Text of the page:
In the 24 October 2007 issue of this blog, we talked about "Using Deeds in Genealogical Research." Below are examples of the treasures to be found in deed books.
From Caldwell County, Kentucky Deed Book P, page 454 we find the following: On the 8th of November 1851, a division of property was made between Melinda Snelling, widow of William Snelling deceased; Wm. G. Groom and his wife Martha Ann, whose maiden name was Snelling; James S. Snelling; R.P. Snelling; Eliza J. Snelling; A.C.L. Shropshire and his wife Editha, whose maiden name was Snelling; Mary Maria Snelling and R.P. Snelling, guardian for William W. Snelling, Virginia Catharine Snelling and Altha Drusilla Snelling, infant orphans of William Snelling deceased, and all being heirs at law of said William Snelling deceased, of the first part, and James B. Groom, one of the administrators of William Snelling deceased, of the other part. The parties of the first part were about to remove from Caldwell County, Kentucky, their present place of residence, and take with them the Negroes of the decedent to another state. The names of the Negroes were Jarrott, a man about 50 years of age; Luna, a woman about 40 or 45 years of age; Julia Ann, about 25 or 30 years old; Charles Henry, about age 12; John, about age 6; Sarah, about age 6 or 7 years old; Eugenia, about 2 years old, of the value of $1500 per the appraisement filed and recorded.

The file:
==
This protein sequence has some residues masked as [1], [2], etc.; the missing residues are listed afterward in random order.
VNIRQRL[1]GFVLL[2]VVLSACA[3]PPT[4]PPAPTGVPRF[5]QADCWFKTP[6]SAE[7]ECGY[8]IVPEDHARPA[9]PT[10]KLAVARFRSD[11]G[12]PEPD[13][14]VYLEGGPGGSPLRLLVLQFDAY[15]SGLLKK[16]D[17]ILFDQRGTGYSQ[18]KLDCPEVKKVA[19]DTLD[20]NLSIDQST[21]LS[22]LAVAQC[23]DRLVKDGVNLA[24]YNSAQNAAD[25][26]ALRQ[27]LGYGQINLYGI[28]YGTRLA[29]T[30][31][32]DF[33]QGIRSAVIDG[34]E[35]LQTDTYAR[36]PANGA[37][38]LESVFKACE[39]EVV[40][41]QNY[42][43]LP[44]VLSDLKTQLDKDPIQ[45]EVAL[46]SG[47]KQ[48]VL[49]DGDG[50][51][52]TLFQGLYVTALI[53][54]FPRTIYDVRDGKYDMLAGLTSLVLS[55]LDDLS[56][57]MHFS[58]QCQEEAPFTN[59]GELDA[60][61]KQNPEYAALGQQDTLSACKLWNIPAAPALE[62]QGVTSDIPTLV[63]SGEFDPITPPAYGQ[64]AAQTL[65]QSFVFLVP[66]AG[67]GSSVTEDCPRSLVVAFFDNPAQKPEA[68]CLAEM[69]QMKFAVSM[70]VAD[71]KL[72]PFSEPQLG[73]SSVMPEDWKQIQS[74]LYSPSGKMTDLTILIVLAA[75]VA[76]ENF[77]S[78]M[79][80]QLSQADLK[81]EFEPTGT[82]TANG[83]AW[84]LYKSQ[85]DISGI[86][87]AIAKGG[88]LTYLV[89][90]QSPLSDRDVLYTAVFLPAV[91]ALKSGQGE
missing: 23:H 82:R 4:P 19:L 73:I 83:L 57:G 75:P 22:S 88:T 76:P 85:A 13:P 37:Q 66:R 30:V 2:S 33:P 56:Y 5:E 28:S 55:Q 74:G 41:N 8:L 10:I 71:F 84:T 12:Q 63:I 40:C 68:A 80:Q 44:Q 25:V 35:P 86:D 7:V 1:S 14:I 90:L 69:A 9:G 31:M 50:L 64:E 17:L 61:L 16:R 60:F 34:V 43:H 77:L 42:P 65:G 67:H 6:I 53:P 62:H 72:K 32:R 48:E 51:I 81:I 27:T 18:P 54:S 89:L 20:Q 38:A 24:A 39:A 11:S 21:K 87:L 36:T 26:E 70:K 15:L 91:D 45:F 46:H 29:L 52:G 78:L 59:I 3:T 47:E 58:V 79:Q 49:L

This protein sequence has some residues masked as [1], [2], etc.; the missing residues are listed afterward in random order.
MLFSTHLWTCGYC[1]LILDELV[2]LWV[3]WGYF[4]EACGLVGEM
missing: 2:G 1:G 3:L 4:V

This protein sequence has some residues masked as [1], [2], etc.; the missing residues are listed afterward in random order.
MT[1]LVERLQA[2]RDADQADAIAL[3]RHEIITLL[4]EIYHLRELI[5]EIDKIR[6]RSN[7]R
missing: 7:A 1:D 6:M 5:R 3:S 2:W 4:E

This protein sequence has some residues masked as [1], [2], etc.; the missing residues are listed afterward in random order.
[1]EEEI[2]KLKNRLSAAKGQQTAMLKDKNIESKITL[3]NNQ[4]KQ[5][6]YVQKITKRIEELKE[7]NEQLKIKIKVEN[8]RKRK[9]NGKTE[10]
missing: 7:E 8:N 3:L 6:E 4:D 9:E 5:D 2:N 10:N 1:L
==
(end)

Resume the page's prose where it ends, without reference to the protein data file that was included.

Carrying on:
There are all sorts of clues in this deed:
1. William Snelling died prior to 8 November 1851.
2. James B. Groom was one of the administrators of William Snelling’s estate.
3. William Snelling left a widow, Melinda Snelling.
4. The names of heirs of William Snelling deceased are listed.
5. At least some of William Snelling’s heirs were married and their names are given.
6. The heirs currently live in Caldwell County.
7. Names of the heirs who were under age 21 and the name of their guardian.
8. Some of the people were preparing to move out of Kentucky.
9. William Snelling owned slaves, whose names, ages and value are listed.
10. The chances are the people moving were going to a state which allowed slaves or if going to a free state, they may have been planning to free the slaves.
The next document also was created as the result of a death and contains many clues.
The following is found in Crittenden County, Kentucky Deed Book R, pages 499-500: Indenture made April 14th 1883 between T.A. Love and his wife Alma Love; J.W. Love and C.W. Love, children & heirs at law of Andrew Love Dec’d, of the first part and R.W. Wilson of the second part, all of Crittenden County. T.A. Love, J.W. Love and C.W. Love, together with Mrs. Nellie Love, now deceased & who was the widow of the said Andrew Love dec’d, were made legatees in the last Will & Testament of Andrew Love dec’d and in so doing required them to pay all claims against the estate of Andrew Love. R.W. Wilson, being the owner & holder of claims arising out of contracts made by Andrew Love during his lifetime, amounting to $720.58, in order to pay said amount & the notes and accounts etc. being delivered to the party of the first part by the second party, the party of the first part hereby sells and conveys unto the second party his heirs and assigns all that parcel of land lying & being in Crittenden County on the waters of Deer Creek and known as the old Homestead of Andrew Love, containing 250 acres, being bounded on the South by the lands of E.B. Moore, on the West by the old place where Alex Coleman lived & died, on the North by the old place known as the Tom Moore place, on the South [sic] by the Dick Flanary (now Bruce) place.
How many clues do you find in this deed? What are they? I'll post the clues I see within a couple of days.